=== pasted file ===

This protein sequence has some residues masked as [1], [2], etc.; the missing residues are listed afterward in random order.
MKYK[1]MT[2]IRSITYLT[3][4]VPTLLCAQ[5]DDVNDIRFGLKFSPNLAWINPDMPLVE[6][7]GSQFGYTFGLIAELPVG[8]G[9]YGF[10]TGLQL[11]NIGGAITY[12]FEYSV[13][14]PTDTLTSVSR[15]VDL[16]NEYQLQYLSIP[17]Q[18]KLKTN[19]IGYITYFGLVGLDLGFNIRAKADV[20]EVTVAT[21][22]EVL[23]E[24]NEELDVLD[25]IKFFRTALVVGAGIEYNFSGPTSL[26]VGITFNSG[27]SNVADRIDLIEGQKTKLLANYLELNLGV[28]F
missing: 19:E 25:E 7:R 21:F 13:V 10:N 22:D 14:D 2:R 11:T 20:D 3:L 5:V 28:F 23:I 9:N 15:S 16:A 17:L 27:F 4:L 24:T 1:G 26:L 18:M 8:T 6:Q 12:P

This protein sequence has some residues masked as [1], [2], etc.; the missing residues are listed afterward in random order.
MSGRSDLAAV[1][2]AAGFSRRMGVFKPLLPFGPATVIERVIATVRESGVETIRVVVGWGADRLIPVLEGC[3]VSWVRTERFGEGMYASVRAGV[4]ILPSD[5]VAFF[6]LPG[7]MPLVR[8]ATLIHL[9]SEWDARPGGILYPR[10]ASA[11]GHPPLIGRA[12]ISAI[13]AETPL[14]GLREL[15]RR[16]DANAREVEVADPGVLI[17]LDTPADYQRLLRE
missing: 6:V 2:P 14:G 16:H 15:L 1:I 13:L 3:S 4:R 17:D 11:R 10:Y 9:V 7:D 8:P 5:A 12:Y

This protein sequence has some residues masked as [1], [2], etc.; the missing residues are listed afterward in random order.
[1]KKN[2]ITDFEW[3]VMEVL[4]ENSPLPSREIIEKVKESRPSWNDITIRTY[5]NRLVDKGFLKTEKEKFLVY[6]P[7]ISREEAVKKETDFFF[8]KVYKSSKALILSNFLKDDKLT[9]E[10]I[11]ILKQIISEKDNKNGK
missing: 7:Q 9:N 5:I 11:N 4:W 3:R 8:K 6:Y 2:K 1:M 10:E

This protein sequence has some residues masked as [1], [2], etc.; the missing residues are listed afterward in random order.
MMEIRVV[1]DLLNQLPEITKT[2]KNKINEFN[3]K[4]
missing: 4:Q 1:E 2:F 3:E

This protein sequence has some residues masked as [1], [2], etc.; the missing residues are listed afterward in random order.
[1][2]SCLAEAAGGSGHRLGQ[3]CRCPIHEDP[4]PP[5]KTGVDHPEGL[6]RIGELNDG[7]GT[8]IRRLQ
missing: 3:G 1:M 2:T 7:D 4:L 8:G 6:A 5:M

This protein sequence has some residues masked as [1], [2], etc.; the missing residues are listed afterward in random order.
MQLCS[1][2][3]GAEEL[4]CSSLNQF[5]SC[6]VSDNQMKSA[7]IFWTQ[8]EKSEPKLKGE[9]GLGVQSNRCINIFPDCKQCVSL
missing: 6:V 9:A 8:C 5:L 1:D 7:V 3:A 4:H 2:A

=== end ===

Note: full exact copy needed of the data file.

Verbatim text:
This protein sequence has some residues masked as [1], [2], etc.; the missing residues are listed afterward in random order.
MKYK[1]MT[2]IRSITYLT[3][4]VPTLLCAQ[5]DDVNDIRFGLKFSPNLAWINPDMPLVE[6][7]GSQFGYTFGLIAELPVG[8]G[9]YGF[10]TGLQL[11]NIGGAITY[12]FEYSV[13][14]PTDTLTSVSR[15]VDL[16]NEYQLQYLSIP[17]Q[18]KLKTN[19]IGYITYFGLVGLDLGFNIRAKADV[20]EVTVAT[21][22]EVL[23]E[24]NEELDVLD[25]IKFFRTALVVGAGIEYNFSGPTSL[26]VGITFNSG[27]SNVADRIDLIEGQKTKLLANYLELNLGV[28]F
missing: 19:E 25:E 7:R 21:F 13:V 10:N 22:D 14:D 2:R 11:T 20:D 3:L 5:V 28:F 23:I 9:N 15:S 16:A 17:L 27:F 4:L 24:T 1:G 26:L 18:M 8:T 6:Q 12:P

This protein sequence has some residues masked as [1], [2], etc.; the missing residues are listed afterward in random order.
MSGRSDLAAV[1][2]AAGFSRRMGVFKPLLPFGPATVIERVIATVRESGVETIRVVVGWGADRLIPVLEGC[3]VSWVRTERFGEGMYASVRAGV[4]ILPSD[5]VAFF[6]LPG[7]MPLVR[8]ATLIHL[9]SEWDARPGGILYPR[10]ASA[11]GHPPLIGRA[12]ISAI[13]AETPL[14]GLREL[15]RR[16]DANAREVEVADPGVLI[17]LDTPADYQRLLRE
missing: 6:V 2:P 14:G 16:H 15:L 1:I 13:L 3:S 4:R 17:D 11:R 10:Y 9:V 7:D 8:P 5:A 12:Y

This protein sequence has some residues masked as [1], [2], etc.; the missing residues are listed afterward in random order.
[1]KKN[2]ITDFEW[3]VMEVL[4]ENSPLPSREIIEKVKESRPSWNDITIRTY[5]NRLVDKGFLKTEKEKFLVY[6]P[7]ISREEAVKKETDFFF[8]KVYKSSKALILSNFLKDDKLT[9]E[10]I[11]ILKQIISEKDNKNGK
missing: 7:Q 9:N 5:I 11:N 4:W 3:R 8:K 6:Y 2:K 1:M 10:E

This protein sequence has some residues masked as [1], [2], etc.; the missing residues are listed afterward in random order.
MMEIRVV[1]DLLNQLPEITKT[2]KNKINEFN[3]K[4]
missing: 4:Q 1:E 2:F 3:E

This protein sequence has some residues masked as [1], [2], etc.; the missing residues are listed afterward in random order.
[1][2]SCLAEAAGGSGHRLGQ[3]CRCPIHEDP[4]PP[5]KTGVDHPEGL[6]RIGELNDG[7]GT[8]IRRLQ
missing: 3:G 1:M 2:T 7:D 4:L 8:G 6:A 5:M

This protein sequence has some residues masked as [1], [2], etc.; the missing residues are listed afterward in random order.
MQLCS[1][2][3]GAEEL[4]CSSLNQF[5]SC[6]VSDNQMKSA[7]IFWTQ[8]EKSEPKLKGE[9]GLGVQSNRCINIFPDCKQCVSL
missing: 6:V 9:A 8:C 5:L 1:D 7:V 3:A 4:H 2:A